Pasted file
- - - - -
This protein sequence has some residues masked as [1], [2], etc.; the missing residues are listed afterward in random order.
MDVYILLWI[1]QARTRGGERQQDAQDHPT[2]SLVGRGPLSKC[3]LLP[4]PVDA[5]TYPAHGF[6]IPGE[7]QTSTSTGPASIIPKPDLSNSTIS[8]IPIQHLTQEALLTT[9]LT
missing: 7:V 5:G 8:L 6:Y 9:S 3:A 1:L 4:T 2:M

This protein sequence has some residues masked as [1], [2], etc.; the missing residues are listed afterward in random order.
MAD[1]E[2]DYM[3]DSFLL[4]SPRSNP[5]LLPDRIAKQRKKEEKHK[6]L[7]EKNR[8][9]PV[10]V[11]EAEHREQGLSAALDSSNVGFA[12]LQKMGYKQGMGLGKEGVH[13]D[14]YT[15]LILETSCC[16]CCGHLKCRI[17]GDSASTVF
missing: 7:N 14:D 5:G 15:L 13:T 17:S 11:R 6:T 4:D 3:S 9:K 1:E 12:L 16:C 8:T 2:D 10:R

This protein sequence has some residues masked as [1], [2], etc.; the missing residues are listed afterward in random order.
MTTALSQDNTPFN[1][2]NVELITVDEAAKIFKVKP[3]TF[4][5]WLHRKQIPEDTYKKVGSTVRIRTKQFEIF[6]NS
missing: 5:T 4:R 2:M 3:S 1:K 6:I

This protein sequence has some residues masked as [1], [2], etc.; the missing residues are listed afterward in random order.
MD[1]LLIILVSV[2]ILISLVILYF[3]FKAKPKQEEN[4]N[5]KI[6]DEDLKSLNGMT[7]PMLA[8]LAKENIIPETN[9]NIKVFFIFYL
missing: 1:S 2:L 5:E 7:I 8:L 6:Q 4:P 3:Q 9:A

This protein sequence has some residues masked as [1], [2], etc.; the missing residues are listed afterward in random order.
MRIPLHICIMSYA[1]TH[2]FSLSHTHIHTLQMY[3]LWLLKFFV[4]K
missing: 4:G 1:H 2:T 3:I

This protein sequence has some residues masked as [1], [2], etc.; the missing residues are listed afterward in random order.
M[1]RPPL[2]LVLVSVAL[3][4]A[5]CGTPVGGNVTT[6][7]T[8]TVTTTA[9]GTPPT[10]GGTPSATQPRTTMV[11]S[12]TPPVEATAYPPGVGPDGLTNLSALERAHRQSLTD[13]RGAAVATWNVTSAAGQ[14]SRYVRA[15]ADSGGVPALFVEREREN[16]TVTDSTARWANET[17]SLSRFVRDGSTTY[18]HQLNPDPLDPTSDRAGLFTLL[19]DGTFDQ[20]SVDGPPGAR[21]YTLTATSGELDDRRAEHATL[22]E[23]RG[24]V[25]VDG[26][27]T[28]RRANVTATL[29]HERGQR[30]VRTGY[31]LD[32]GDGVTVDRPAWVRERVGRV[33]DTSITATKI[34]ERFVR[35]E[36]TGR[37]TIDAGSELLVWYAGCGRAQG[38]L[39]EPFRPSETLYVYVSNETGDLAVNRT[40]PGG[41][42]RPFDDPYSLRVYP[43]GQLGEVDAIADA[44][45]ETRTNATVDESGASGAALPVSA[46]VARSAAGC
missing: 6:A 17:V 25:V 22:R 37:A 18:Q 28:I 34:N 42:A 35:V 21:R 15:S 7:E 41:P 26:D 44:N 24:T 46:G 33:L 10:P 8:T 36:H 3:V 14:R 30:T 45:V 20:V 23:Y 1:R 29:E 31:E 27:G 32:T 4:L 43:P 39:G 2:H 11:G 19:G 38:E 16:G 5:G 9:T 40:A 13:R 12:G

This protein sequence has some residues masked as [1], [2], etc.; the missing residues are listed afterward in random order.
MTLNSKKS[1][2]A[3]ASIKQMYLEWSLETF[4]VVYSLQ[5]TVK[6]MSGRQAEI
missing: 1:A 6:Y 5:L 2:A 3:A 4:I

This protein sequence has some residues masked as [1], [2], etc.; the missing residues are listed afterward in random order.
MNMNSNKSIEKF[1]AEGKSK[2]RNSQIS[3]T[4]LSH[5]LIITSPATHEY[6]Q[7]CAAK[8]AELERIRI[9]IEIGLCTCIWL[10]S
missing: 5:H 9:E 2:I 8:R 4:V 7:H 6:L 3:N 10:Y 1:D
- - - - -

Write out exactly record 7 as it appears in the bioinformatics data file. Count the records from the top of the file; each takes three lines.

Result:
This protein sequence has some residues masked as [1], [2], etc.; the missing residues are listed afterward in random order.
MTLNSKKS[1][2]A[3]ASIKQMYLEWSLETF[4]VVYSLQ[5]TVK[6]MSGRQAEI
missing: 1:A 6:Y 5:L 2:A 3:A 4:I